As excitement over Super Bowl XLVII builds here in the Crescent City, Mayor Mitch Landrieu sat down with a who’s-who of New Orleans sports executives this afternoon to welcome the media to New Orleans, and to showcase the progress the city has made since Hurricane Katrina.
This week New Orleans hosts the biggest sporting event of the year when the San Francisco 49ers come to compete against the Baltimore Ravens in Super Bowl XLVII. The festivities have already begun in downtown New Orleans, and WWNO is keeping tabs on Super Bowl events past and present with daily segments.
As New Orleans prepares to host its tenth Super Bowl, Jacob Mayer is taking a look back at the city's rich Super Bowl history. Stay tuned to Morning Edition and All Things Considered all this week for stories from the Big Game.
On an overcast January day in New Orleans in 1970, the Kansas City Chiefs defeated the Minnesota Vikings 23-7 in the fourth annual AFL-NFL World Championship Game, better known as Super Bowl IV.
From the Westbank to New Orleans to Slidell, Carnival officially kicked into high gear these past few days as 19 krewes rolled, celebrating everything from lions and dogs, to Wookies and Greek gods… even Mona Lisa & Moon Pies.
But, now it stops. For nine days. Because the Super Bowl is coming to town. I’d rather have Santa Claus.
After two lean years caused by summer drought and winter cold, it looks as if there will be plenty of crawfish for Super Bowl Sunday — one of the biggest days of the year for Louisiana's crawfish dealers.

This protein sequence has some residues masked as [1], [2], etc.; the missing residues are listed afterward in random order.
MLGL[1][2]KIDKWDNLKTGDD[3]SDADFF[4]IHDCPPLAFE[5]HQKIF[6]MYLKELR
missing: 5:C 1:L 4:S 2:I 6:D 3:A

Last year's wetter summer and a relatively warm and wet winter are boosting the early crop for a season that peaks in April and May. January downpours that flooded crawfish ponds will dent the total, but those in the business call it the best early season in years.
The American Civil Liberties Union of Louisiana is suing to block the city of New Orleans from maintaining a so-called "clean zone" where the use of banners, signs and flags will be restricted during Super Bowl festivities.
The ACLU filed a federal lawsuit Thursday on behalf of an activist and a street preacher who claim the city's enforcement of a new ordinance and a code enforcement guide will trample on their free speech rights and limit their activities in the days leading up to the Feb. 3 game.
Because of the magnitude of special events surrounding Super Bowl and a full slate of parades associated with New Orleans' carnival season, state transportation officials say they are suspending lane closures on all bridges, freeways, expressways and arterial roadways near those activities.
The Louisiana Department of Transportation and Development says the suspension will be in place form 8 a.m. Friday through 8 p.m. Wednesday, Feb. 13.